Decision Time, Part IV

Read Part I here

Read Part II here

Read Part III here

Enchantment Rock State Natural Area opens its gates at 8am. We had planned to arrive at 7:30 to beat the Spring Break crowds, but we received a timely warning that earlier would be safer, so we set our alarm for 4am and got there by 6.

Google Maps has the entrance marked a bit farther down the road than it actually is; we missed it at first and had to turn around. There was already a car parked outside the gate when we drove past. We did a U-turn as soon as it was safe and got back to the entrance like two minutes later, and by then we were third in line. More cars immediately lined up behind us. By 7:30, when the sky was light enough to let me take this photo, the line stretched out of sight down the road.

Enchanted Rock as seen from the driveway: basically a granite dome 425 feet high.

When the gate was opened we paid our entry fee, parked the car and headed up the rock. At the bottom there are trails, but pretty soon it’s all just granite.

It’s steep enough to be a workout, but still more of a walk than a climb.

In the background of the next photo you can see the endless line of cars full of people hoping to be let into the park. Only a certain number of visitors are allowed in at a time.

We felt very thankful to be up on the rock instead of sitting in line!

It took us maybe 10 or 15 minutes to reach the summit…

…and find the USGS benchmark.

Being out in the wild climbing again felt amazing, and the views were great.

There’s a cave entrance near the summit with an exit about halfway down the back face. I guess you could climb up through it from the other direction, but it would be harder. Even doing it downhill, the experience was more intense than I had expected. Here is the entrance:

Once you go in, it gets pitch black fast. We had planned to explore the cave and brought our trusty little camp lantern with us as a flashlight.

Most of the pics I took inside the cave came out blurry, since I couldn’t manually focus in the dark and my camera’s autofocus usually grabbed the wrong subject during the moment of flash.

The most important thing is to follow the arrows. They keep you going in the right direction.

It was super fun, but I wouldn’t say it was easy.

There were some really tight spots. A larger person wouldn’t physically be able to make it all the way through this cave.

You practically have to be a contortionist to get through some spaces. That’s my shoe in the bottom left of the next photo.

Speaking of which, I can’t say enough good things about those shoes. I used them hard for four days straight, and my feet felt as fresh and comfortable at the end of the fourth day as they did the morning of the first day. Ariat Terrain H2O waterproof shoes, designed for endurance riders. Easily the best hiking shoes I’ve ever worn. They’re really durable, too. We bought the non-waterproof versions back in 2011 for our trip to the Grand Canyon, and Elizabeth’s pair is still going strong.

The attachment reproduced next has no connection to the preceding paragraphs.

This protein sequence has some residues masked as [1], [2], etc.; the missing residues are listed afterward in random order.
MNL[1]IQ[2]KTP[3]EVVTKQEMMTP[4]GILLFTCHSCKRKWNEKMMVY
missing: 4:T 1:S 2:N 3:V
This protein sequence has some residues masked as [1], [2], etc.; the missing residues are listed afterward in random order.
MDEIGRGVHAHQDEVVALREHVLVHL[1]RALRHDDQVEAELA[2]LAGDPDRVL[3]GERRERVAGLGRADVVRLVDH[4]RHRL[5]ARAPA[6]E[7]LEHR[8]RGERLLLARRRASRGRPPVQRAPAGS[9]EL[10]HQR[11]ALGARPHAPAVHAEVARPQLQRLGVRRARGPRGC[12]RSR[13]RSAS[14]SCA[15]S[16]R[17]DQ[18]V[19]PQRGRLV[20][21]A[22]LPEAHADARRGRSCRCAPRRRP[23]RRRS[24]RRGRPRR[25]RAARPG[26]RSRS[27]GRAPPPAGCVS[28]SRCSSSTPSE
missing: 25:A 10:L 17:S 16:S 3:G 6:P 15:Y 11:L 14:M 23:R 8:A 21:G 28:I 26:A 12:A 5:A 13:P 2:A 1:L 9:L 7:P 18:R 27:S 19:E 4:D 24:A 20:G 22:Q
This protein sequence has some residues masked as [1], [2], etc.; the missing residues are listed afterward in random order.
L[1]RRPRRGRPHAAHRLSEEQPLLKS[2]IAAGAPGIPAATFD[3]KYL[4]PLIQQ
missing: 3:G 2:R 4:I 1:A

I’m not getting paid or anything, I just love the shoes.

Here is the exit. This is not a cave for claustrophobes.

Once we made it out, we just chilled on the side of the rock and watched the turkey vultures circle for a while.

If you click on the next photo to open the full-size image, and zoom in on the red arrow, you can see a little flash of blue from a creek.

I wanted to see the creek close-up, so we made the descent.

Getting down the back face wasn’t as easy as it looked, but we made it to the bottom.

And we found the creek!

We had received a trail map when we arrived, so we plotted the shortest course around the base of the rock and back to our car.

That whole day was so restorative and relaxing. Just tremendously good for the soul.

Google Maps took us home by the scenic route, winding through the hill country on farm-to-market roads, and I enjoyed every mile of it. So much nicer than dealing with I-35.

A few days after we got back, Luke decided it was haircut time again. I think short hair suits him.

So that was this year’s road trip. Elizabeth turned 20 on the third day, but we were all too sugared-out for cake, so her celebration was postponed.

We’re looking forward to the move, and we’re grateful for everything that living in DFW has taught us.

A new chapter of our lives is about to begin, and we’re eager to turn the page.

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Categories: A Plethora of Parks, Family, Holidays, kids, Life, Road trip, Travel, Weather | Tags: , | Leave a comment

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